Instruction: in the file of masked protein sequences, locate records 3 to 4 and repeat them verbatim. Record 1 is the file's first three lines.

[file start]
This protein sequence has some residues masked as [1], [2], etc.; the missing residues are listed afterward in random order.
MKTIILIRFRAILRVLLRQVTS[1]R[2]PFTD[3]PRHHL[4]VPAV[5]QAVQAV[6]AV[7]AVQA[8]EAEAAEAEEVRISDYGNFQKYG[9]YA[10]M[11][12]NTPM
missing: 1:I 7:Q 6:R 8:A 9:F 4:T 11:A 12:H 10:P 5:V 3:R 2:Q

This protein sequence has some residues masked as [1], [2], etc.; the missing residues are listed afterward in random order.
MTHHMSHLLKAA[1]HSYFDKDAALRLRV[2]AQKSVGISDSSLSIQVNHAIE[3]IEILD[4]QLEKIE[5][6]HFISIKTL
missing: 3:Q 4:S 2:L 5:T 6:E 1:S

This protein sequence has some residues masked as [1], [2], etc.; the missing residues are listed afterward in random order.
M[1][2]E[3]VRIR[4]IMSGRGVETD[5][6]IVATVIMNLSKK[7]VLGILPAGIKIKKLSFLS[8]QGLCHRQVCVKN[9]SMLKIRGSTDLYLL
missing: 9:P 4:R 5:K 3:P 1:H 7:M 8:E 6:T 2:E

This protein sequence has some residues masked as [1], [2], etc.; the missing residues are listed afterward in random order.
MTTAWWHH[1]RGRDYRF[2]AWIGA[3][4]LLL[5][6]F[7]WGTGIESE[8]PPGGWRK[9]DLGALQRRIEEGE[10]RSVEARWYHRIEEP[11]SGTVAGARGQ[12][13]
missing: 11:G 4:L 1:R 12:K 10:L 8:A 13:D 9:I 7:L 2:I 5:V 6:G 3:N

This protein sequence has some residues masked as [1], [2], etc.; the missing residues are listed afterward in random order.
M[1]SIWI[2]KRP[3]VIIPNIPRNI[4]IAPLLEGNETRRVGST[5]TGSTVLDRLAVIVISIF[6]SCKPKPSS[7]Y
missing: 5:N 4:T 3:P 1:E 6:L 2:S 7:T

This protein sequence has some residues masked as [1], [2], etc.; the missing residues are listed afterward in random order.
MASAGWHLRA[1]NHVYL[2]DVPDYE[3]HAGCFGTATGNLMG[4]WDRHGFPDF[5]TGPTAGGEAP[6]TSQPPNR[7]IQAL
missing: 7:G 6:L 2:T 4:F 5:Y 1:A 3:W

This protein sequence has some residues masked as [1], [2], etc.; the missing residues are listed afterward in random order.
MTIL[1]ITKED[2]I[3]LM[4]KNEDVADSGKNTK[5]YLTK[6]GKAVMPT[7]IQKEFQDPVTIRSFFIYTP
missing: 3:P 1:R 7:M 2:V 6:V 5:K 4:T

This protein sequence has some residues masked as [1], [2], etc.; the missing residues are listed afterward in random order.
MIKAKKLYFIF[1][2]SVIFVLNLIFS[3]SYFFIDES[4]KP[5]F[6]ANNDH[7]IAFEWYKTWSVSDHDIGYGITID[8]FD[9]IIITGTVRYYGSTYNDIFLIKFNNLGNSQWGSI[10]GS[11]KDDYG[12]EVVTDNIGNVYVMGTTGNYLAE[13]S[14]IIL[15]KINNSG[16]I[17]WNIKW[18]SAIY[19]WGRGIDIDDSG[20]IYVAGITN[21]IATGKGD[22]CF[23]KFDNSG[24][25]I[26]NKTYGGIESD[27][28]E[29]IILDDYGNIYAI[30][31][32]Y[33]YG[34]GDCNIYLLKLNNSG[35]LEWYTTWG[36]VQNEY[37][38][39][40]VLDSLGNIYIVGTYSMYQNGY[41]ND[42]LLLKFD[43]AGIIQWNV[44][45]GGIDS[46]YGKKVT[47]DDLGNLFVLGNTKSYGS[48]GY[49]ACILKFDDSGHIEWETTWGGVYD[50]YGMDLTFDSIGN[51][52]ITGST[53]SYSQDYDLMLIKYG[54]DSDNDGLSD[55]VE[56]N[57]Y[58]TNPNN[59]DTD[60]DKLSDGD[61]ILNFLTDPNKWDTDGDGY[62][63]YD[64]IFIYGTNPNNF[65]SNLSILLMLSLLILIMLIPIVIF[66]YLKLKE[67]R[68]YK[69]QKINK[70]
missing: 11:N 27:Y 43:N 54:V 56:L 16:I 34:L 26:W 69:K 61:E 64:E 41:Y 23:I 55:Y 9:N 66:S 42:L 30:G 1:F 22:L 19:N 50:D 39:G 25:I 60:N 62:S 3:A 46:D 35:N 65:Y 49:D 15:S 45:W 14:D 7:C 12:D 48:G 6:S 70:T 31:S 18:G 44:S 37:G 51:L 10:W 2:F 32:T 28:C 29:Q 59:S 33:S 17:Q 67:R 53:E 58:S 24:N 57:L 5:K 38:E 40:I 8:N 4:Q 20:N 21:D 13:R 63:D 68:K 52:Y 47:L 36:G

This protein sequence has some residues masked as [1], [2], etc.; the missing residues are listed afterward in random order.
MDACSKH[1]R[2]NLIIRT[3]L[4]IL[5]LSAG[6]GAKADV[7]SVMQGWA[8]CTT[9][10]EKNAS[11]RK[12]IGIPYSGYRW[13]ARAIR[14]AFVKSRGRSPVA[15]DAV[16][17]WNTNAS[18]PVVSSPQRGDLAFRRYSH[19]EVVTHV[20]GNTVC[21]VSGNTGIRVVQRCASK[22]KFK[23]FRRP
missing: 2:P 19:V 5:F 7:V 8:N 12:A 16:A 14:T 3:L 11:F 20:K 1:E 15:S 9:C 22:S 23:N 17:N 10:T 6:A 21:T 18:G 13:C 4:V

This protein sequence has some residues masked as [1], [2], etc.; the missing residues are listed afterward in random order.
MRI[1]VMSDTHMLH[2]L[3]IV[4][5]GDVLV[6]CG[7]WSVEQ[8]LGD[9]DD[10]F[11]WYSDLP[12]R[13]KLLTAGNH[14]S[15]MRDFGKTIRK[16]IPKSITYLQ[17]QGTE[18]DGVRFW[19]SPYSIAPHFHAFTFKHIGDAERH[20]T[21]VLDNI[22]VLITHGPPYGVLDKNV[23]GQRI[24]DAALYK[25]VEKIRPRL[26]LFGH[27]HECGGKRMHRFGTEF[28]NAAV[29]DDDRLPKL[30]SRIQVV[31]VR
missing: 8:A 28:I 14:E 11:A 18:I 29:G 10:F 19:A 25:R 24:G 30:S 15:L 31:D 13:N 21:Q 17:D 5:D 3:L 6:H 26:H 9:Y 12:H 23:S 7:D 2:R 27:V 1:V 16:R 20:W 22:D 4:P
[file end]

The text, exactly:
This protein sequence has some residues masked as [1], [2], etc.; the missing residues are listed afterward in random order.
M[1][2]E[3]VRIR[4]IMSGRGVETD[5][6]IVATVIMNLSKK[7]VLGILPAGIKIKKLSFLS[8]QGLCHRQVCVKN[9]SMLKIRGSTDLYLL
missing: 9:P 4:R 5:K 3:P 1:H 7:M 8:E 6:T 2:E

This protein sequence has some residues masked as [1], [2], etc.; the missing residues are listed afterward in random order.
MTTAWWHH[1]RGRDYRF[2]AWIGA[3][4]LLL[5][6]F[7]WGTGIESE[8]PPGGWRK[9]DLGALQRRIEEGE[10]RSVEARWYHRIEEP[11]SGTVAGARGQ[12][13]
missing: 11:G 4:L 1:R 12:K 10:L 8:A 13:D 9:I 7:L 2:I 5:V 6:G 3:N